A big improvement but a few issues still e.g.
– NX1/2 should be shown as separate routes
– stop treating buses and trains as separate
– CRL and NW bus should be shown as under construction
– the map is very squished, drop the index & stretch out it vertically https://t.co/azrJp6Y5uu
— Greater Auckland (@GreaterAKL) July 29, 2021
David Slack takes the train (and enjoys it)
In which David Slack takes the train from Tāmaki Makaurau to Palmerston North, and after purging the Mike Hosking from his brain, mulls over Jade Kake’s piece on Stuff this week (What if we crashed the housing market on purpose?), admires the scenery, and thinks about how great catching the train is:
Amtrak viewing cars are very cool and all and they give you a magnificent picture window but the Northern Explorer, man its viewing car is a different and wilder and better beast. It’s an open carriage, with safety bars, no windows, no seats and it is VISCERAL.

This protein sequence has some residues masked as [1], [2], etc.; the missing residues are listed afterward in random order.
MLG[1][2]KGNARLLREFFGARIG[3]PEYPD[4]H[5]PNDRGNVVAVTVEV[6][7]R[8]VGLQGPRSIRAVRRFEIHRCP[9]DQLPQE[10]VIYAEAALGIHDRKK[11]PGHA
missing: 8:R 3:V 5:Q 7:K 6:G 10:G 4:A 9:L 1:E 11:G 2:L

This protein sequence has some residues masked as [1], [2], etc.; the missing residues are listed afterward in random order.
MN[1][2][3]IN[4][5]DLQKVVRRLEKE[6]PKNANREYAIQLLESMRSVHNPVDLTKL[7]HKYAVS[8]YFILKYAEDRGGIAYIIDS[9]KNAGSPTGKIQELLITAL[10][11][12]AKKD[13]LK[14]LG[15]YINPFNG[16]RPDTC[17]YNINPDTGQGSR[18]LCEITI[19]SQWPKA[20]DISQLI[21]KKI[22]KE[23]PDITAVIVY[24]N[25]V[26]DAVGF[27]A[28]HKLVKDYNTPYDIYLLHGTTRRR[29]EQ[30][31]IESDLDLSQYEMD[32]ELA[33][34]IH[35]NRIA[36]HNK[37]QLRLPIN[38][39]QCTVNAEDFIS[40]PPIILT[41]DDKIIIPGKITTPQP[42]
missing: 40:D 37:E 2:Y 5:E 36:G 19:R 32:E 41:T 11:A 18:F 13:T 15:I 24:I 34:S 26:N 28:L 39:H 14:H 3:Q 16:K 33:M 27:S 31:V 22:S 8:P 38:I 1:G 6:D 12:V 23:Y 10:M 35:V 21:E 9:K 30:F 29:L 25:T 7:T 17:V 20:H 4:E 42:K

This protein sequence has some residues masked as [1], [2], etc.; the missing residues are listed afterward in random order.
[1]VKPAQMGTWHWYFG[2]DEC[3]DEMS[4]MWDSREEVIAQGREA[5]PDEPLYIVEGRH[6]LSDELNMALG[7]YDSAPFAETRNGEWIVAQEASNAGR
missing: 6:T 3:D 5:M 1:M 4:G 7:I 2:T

This is cool: a comic-book style re-imagining of Barcelona, produced by the Barcelona Institute for Global Health. The purpose of the project is to make Barcelona healthier, greener and more sustainable by sharing information in a fun and accessible way. Creative ways of communicating how to make cities healthy and safe are only going to become more important as we start to understand the big changes ahead of us.
Copenhagen finds that society profits if people ride bikes
And speaking of ways of making cities safer and healthier, we like this piece at Fast Company on Copenhagen’s data-led approach to allocating investment in infrastructure.
When the city decides on a cycling project, it compares the cost to that of a road for cars, and it includes not only the upfront amount, but also things like the cost of road accidents to society, the impact of car pollution on health, and the cost of carbon emitted to the atmosphere. After including these factors, it comes to a rather startling calculation. One kilometer driven by car costs society about 17 cents (15 euro cents), whereas society gains 18 cents (16 euro cents) for each kilometer cycled, the paper finds. That’s because of factors like the health benefits of cycling and the avoided ill-effects of cars.